These gutsy entrepreneurs pit their wits daily against the financial might of the world's giant banks, investment houses and food conglomerates, betting on the direction of grain, bond or metal prices. They trade futures, which are paper contracts for delivery of commodities or financial instruments at some future date, and options, another type of contract based on financial or agricultural instruments.
The locals stand for hours on end in tiered, crowded trading pits, shouting and waving their arms. The work is so demanding that medics stand by to rescue victims of heart attacks, angry brawls or accidental injuries caused in the crush.
In Chicago, locals are shareholders in the exchanges, and often act as brokers for big firms, as well as themselves. The talented can make money on the most minute price movement, even on a slow day.
Locals are speculators, because they use futures to profit from price movements, not to hedge financial risk. But the exchanges need them to enhance liquidity - an active trading environment where buying and selling can occur with minimal price disruption. On the Chicago Board of Trade, the world's largest and oldest futures exchange, locals provide an average 60 per cent of daily trading volume.
When the London International Financial Futures and Options Exchange started in 1982, its founders thought Chicago's exciting, open outcry trading style so compelling that they copied it exactly, even down to cultivating locals. Today Liffe is the world's third-largest futures exchange.
Locals thrive on other US exchanges, but in Europe they are found only on Matif, the Paris exchange, on the European Options Exchange in Amsterdam, and in London. On newer exchanges, all fully automated with no trading pits, locals cannot exist.
But in Chicago, there are signs that the locals' dominance is waning. Powerful managed futures funds controlling huge pools of investors' money are squeezing them out. Pat Arbor, the CBOT's chairman, cites their dwindling influence as one of the main changes affecting the industry. 'Our volumes have grown 14 per cent this year, but our customer base is changing,' he said on a visit to London last week. 'The retail customer as we know it in the US is vanishing.'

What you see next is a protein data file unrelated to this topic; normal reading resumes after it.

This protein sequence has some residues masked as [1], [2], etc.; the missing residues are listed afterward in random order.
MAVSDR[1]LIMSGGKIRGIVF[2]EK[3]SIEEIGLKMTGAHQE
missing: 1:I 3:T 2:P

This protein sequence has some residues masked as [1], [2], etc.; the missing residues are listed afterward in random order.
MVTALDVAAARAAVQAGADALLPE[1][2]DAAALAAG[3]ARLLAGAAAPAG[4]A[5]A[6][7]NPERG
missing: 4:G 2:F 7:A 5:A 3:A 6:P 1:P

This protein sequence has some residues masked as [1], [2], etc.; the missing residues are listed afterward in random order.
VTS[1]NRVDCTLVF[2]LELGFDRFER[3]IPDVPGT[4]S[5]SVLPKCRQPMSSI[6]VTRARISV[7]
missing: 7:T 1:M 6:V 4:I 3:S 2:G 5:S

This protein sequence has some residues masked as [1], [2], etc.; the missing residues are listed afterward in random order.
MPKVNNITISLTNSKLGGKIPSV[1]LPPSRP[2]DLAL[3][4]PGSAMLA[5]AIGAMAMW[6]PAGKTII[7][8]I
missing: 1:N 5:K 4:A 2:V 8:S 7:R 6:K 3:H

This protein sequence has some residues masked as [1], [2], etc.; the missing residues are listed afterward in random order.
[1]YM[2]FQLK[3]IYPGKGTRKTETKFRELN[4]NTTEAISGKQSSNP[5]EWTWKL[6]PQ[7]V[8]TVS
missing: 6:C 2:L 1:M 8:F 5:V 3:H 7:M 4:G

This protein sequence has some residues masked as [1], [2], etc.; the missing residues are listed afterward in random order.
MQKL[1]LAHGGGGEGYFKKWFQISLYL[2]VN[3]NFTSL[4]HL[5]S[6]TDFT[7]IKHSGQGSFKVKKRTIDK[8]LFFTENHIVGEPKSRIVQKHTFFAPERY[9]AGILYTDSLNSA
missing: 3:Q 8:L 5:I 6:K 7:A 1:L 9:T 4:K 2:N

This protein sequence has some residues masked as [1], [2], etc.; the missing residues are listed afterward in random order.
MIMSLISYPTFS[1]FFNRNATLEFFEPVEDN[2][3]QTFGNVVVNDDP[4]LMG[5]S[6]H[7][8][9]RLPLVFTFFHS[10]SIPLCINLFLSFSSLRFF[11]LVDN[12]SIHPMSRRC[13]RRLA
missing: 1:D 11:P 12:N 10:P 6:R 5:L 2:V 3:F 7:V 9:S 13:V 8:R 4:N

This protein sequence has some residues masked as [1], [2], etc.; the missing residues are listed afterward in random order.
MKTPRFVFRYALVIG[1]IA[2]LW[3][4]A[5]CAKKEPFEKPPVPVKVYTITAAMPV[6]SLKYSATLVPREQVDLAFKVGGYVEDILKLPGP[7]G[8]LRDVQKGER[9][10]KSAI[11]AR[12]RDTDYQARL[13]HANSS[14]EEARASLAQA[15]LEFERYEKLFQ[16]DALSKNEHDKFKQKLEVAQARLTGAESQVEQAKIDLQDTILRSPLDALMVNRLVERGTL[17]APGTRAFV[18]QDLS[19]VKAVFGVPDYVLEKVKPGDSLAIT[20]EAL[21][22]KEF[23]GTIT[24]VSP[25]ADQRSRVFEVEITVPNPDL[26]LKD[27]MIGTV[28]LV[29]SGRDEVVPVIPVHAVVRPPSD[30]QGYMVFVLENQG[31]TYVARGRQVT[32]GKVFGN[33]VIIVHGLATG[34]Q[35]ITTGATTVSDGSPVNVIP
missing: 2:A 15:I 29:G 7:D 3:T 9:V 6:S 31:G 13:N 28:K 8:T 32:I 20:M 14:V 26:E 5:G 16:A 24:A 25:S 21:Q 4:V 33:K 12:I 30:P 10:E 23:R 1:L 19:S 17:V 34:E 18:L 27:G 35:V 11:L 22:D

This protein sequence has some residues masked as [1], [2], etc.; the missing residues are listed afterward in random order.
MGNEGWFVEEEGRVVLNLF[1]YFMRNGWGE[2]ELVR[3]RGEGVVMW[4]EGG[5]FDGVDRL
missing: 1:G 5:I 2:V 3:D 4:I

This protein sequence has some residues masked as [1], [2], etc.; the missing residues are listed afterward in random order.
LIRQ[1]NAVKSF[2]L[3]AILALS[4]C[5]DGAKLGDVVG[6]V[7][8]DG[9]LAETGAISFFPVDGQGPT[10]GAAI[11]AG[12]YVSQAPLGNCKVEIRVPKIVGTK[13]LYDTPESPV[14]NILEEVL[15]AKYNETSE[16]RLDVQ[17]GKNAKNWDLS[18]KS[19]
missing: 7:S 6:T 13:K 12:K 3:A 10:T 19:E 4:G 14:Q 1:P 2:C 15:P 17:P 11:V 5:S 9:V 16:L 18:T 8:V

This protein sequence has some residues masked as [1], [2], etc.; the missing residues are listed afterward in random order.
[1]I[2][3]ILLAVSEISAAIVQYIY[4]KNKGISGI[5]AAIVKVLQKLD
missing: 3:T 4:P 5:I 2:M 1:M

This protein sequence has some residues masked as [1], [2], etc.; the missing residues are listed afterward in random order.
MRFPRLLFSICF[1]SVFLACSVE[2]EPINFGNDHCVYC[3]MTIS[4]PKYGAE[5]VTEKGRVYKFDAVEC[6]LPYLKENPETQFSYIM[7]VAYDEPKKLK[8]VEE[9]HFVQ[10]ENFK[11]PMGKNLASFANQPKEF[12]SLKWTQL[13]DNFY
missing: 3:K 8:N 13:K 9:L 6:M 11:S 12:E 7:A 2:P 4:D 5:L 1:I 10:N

Today, 97 per cent of CBOT customers trading through brokers are institutions. Recently, three CTOB locals sold their memberships, all to foreign banks.
Managed money is becoming king worldwide. It comes from private investment funds run by trading advisers such as George Soros and Paul Tudor Jones. It also comes from banks, securities houses, insurance companies and pension funds, increasingly using derivatives to diversify their portfolios.
Many of these funds are driven by computer programs that give buy or sell signals when prices in an active futures market hit a certain point. They can create a tidal wave effect when they all move simultaneously, causing sharp price swings and hurting those on the 'wrong side' of the market.
Some CBOT locals have complained that the orders assailing the pits these days are too big for them - they cannot afford to take on such large risks. But the CBOT, a mature exchange seeking new business, is continuing to make technical changes to enable the large institutions to trade more easily.
If these developments cross the Atlantic, there may be a quiet revolution in the futures and options business. First, investing in derivative instruments is increasingly a game for the big institutions. If a private citizen wants to play, he must do it by their rules, in a professionally managed fund.
Second, if locals become an endangered species and the big institutions provide sufficient liquidity, who needs trading pits?
The notion of trading pits becoming obsolete was popular in the mid-1980s, as enthusiasts predicted the spread of 24-hour, global electronic futures and options trading. This has not happened, but the evolution of financial markets may bring the same end result over time.
Nearly all derivatives exchanges launched since the late 1980s are fully electronic. Sadly, the changing nature of financial flows and advancing technology may sound the death knell for the noisy hurly- burly of open outcry trading.
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